The Library Book (by Alan Bennett, Rebecca Gray (Foreword), Michael Brooks, Seth Godin, Caitlin Moran, Lionel Shriver, Julie Myerson, Ann Cleeves, Anita Anand, Susan Hill, Bella Bathurst, James Brown, Julian Barnes, Hardeep Singh Kohli, Lucy Mangan, Val McDermid, Stephen Fry, China Miéville, Tom Holland, Bali Rai, Nicky Wire, Zadie Smith, Kate Mosse, Karin Slaughter, and Miranda McKearney) a fairly well-balanced collection of anecdotes and essays about public libraries in response to recent budget cuts. I haunted quite a few libraries when I was younger, so a lot of the stories really stuck with me, and then made me really sad that the Philippines doesn't have ANY KIND OF PUBLIC LIBRARY SYSTEM :c I was lucky that I went to schools with fairly well-stocked libraries, and I shudder to think what my life would be like if I didn't have access to libraries, seeing as I was the child of a young, single parent who had to finish college while I was in grade school. My mum did her best when I was growing up, but libraries filled the gap. And now I am sad.

City of Thieves by David Benioff is a straightforward fast read that I am going to push on any person who wants something fast, good, and interesting. It's set during the Siege of Leningrad, and has made me want to learn more about that time period. If there is anyone who has very little knowledge about history, it is this woman here.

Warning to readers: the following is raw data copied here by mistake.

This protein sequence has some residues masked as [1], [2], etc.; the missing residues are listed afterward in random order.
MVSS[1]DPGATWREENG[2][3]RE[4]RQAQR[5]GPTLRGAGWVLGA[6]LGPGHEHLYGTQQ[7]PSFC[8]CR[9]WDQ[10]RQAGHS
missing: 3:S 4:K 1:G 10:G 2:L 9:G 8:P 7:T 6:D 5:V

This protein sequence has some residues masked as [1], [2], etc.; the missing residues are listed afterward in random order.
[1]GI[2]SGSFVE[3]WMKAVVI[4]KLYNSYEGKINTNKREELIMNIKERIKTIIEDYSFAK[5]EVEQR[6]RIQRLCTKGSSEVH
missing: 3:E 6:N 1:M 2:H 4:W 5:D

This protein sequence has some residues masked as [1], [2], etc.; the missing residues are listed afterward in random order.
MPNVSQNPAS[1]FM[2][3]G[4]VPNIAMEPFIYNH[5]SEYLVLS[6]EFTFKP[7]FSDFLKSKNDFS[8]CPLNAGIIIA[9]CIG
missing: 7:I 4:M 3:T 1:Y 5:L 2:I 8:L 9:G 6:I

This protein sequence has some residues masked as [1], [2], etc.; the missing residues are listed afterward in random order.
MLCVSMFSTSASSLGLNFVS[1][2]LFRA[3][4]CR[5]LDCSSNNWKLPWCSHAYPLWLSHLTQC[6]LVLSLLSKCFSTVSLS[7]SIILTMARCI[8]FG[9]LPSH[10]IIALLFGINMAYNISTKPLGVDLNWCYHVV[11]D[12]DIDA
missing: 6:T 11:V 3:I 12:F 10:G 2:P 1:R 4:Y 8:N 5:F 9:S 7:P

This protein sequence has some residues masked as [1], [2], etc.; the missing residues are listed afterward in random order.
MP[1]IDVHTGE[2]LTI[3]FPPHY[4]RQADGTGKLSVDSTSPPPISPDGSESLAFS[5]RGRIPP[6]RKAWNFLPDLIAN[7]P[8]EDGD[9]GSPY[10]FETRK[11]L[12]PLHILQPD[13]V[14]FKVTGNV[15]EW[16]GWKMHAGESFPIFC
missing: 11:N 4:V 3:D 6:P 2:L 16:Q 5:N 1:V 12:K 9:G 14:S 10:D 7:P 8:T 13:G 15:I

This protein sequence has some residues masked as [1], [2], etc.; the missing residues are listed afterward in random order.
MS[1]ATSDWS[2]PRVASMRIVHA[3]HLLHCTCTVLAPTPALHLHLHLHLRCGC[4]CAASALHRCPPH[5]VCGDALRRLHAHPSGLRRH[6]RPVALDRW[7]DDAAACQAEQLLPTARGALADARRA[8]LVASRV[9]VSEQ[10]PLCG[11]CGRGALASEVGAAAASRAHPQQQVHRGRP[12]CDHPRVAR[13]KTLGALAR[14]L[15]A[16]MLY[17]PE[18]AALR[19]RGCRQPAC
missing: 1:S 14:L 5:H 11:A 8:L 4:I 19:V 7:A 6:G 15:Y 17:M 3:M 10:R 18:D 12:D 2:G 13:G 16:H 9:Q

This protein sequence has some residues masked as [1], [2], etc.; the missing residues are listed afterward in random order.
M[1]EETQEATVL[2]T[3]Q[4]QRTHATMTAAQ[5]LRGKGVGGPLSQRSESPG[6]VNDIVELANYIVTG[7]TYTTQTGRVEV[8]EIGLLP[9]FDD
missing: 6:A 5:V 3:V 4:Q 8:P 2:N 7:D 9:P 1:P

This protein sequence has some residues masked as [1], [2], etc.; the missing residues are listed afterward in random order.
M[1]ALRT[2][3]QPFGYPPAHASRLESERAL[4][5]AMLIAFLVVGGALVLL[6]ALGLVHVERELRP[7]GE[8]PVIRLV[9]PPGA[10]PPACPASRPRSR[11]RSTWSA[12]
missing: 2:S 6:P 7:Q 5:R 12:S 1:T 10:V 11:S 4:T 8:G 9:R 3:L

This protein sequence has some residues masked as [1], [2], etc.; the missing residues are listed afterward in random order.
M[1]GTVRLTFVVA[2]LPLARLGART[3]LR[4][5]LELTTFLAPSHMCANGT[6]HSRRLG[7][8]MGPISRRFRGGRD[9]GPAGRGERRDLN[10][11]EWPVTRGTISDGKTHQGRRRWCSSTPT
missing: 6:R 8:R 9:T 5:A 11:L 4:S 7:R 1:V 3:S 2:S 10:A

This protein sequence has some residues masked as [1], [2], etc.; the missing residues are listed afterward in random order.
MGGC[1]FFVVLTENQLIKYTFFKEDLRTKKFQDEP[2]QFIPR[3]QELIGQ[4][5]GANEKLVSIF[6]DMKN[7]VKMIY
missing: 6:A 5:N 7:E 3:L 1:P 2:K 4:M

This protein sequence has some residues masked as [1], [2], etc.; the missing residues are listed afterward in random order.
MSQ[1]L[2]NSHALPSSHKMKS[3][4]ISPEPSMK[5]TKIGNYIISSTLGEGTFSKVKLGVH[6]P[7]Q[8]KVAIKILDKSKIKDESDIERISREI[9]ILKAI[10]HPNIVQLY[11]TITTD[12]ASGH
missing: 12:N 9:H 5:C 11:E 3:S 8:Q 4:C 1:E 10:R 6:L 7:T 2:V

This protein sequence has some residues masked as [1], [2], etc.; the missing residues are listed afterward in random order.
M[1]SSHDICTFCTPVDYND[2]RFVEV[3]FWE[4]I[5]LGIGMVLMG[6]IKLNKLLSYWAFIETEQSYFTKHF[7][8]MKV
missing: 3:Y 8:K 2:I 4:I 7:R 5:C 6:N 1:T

Now reading:
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Woke Up Lonely by Fiona Maazel and Raising Steam by Terry Pratchet
I was a fourth into Woke Up Lonely and then Raising Steam came out... so, I'll get back to Woke afterwards.

Reading next:
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Shadow of the Wind by Carlos Ruiz Zafon and Uncommon Grounds: The History of Coffee and How It Transformed Our World by Mark Pendergrast


Next 20 reads:

1. The Adoration of Jenna Fox by Mary E. Pearson
2. The Interestings by Meg Wolitzer
3. Horus Rising by Dan Abnett
4. Out of the Silent Planet by C. S. Lewis
5. Dead Souls by Nikolai Gogol
6. City of Illusions by Ursula K. Le Guin
7. Sirens of Titan by Kurt Vonnegut
8. Manila Noir edited by Jessica Hagedorn
9. Why Be Happy When You Can Be Normal by Jeanette Winterson
10. The Garden of Evening Mists by Tan Twan Eng
11. Notes From a Small Island by Bill Bryson
12. Jamrach's Menagerie by Carol Birch
13. Catch-22 by Joseph Heller
14. Tam Lin by Pamela Dean
15. Prospero Lost by L. Jagi Lamplighter
16. Elantris by Brandon Sanderson
17. Servant of the Underworld by Aliette Bodard
18. The Scar by China Mieville
19. S by J. J. Abrams and Doug Dorst
20. Parasite by Mira Grant